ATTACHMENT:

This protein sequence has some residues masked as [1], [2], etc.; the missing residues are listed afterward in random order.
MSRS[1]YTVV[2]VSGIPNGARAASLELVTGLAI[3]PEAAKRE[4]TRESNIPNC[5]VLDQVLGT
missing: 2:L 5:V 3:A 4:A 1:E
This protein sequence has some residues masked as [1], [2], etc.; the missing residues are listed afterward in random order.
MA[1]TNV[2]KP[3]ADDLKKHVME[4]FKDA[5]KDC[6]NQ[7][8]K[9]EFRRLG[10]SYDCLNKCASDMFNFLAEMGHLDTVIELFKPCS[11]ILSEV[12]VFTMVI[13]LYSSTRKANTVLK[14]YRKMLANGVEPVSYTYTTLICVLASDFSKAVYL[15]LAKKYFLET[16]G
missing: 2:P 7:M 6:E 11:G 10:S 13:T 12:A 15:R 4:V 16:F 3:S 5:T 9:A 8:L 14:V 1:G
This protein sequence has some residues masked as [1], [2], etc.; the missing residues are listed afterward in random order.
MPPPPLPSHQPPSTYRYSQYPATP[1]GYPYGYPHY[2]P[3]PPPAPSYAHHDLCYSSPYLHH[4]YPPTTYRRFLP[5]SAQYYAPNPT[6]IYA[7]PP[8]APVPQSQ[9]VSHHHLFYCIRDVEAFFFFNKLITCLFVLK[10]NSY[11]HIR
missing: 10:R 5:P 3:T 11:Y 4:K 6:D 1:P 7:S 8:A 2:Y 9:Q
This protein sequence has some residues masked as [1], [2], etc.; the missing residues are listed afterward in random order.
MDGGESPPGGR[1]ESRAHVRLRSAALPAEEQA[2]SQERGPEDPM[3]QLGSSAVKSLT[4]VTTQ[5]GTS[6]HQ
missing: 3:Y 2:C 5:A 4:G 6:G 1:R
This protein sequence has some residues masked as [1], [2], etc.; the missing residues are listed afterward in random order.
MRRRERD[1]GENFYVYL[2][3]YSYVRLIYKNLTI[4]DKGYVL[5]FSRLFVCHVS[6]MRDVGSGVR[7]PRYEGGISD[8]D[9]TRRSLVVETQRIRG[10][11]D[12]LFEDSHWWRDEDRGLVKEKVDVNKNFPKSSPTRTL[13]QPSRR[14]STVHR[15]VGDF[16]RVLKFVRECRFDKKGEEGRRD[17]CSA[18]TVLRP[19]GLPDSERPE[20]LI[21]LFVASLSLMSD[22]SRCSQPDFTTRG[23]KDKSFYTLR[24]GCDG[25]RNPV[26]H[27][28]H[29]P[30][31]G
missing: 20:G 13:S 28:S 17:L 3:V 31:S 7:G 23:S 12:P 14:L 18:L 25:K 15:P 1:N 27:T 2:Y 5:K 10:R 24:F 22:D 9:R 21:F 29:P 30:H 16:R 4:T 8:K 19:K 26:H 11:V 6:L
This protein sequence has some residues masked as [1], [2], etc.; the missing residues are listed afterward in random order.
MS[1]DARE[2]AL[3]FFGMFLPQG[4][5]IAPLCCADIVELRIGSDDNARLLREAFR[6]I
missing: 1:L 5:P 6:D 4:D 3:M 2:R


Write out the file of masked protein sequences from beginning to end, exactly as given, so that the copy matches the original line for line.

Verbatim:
This protein sequence has some residues masked as [1], [2], etc.; the missing residues are listed afterward in random order.
MSRS[1]YTVV[2]VSGIPNGARAASLELVTGLAI[3]PEAAKRE[4]TRESNIPNC[5]VLDQVLGT
missing: 2:L 5:V 3:A 4:A 1:E
This protein sequence has some residues masked as [1], [2], etc.; the missing residues are listed afterward in random order.
MA[1]TNV[2]KP[3]ADDLKKHVME[4]FKDA[5]KDC[6]NQ[7][8]K[9]EFRRLG[10]SYDCLNKCASDMFNFLAEMGHLDTVIELFKPCS[11]ILSEV[12]VFTMVI[13]LYSSTRKANTVLK[14]YRKMLANGVEPVSYTYTTLICVLASDFSKAVYL[15]LAKKYFLET[16]G
missing: 2:P 7:M 6:E 11:G 10:S 13:T 12:A 15:R 4:V 16:F 3:S 5:T 9:A 8:L 14:V 1:G
This protein sequence has some residues masked as [1], [2], etc.; the missing residues are listed afterward in random order.
MPPPPLPSHQPPSTYRYSQYPATP[1]GYPYGYPHY[2]P[3]PPPAPSYAHHDLCYSSPYLHH[4]YPPTTYRRFLP[5]SAQYYAPNPT[6]IYA[7]PP[8]APVPQSQ[9]VSHHHLFYCIRDVEAFFFFNKLITCLFVLK[10]NSY[11]HIR
missing: 10:R 5:P 3:T 11:Y 4:K 6:D 1:P 7:S 8:A 2:Y 9:Q
This protein sequence has some residues masked as [1], [2], etc.; the missing residues are listed afterward in random order.
MDGGESPPGGR[1]ESRAHVRLRSAALPAEEQA[2]SQERGPEDPM[3]QLGSSAVKSLT[4]VTTQ[5]GTS[6]HQ
missing: 3:Y 2:C 5:A 4:G 6:G 1:R
This protein sequence has some residues masked as [1], [2], etc.; the missing residues are listed afterward in random order.
MRRRERD[1]GENFYVYL[2][3]YSYVRLIYKNLTI[4]DKGYVL[5]FSRLFVCHVS[6]MRDVGSGVR[7]PRYEGGISD[8]D[9]TRRSLVVETQRIRG[10][11]D[12]LFEDSHWWRDEDRGLVKEKVDVNKNFPKSSPTRTL[13]QPSRR[14]STVHR[15]VGDF[16]RVLKFVRECRFDKKGEEGRRD[17]CSA[18]TVLRP[19]GLPDSERPE[20]LI[21]LFVASLSLMSD[22]SRCSQPDFTTRG[23]KDKSFYTLR[24]GCDG[25]RNPV[26]H[27][28]H[29]P[30][31]G
missing: 20:G 13:S 28:S 17:L 3:V 31:S 7:G 23:S 12:P 14:L 18:L 25:K 15:P 1:N 27:T 2:Y 5:K 10:R 24:F 22:D 9:R 21:F 29:P 30:H 16:R 4:T 8:K 19:K 26:H 11:V 6:L
This protein sequence has some residues masked as [1], [2], etc.; the missing residues are listed afterward in random order.
MS[1]DARE[2]AL[3]FFGMFLPQG[4][5]IAPLCCADIVELRIGSDDNARLLREAFR[6]I
missing: 1:L 5:P 6:D 4:D 3:M 2:R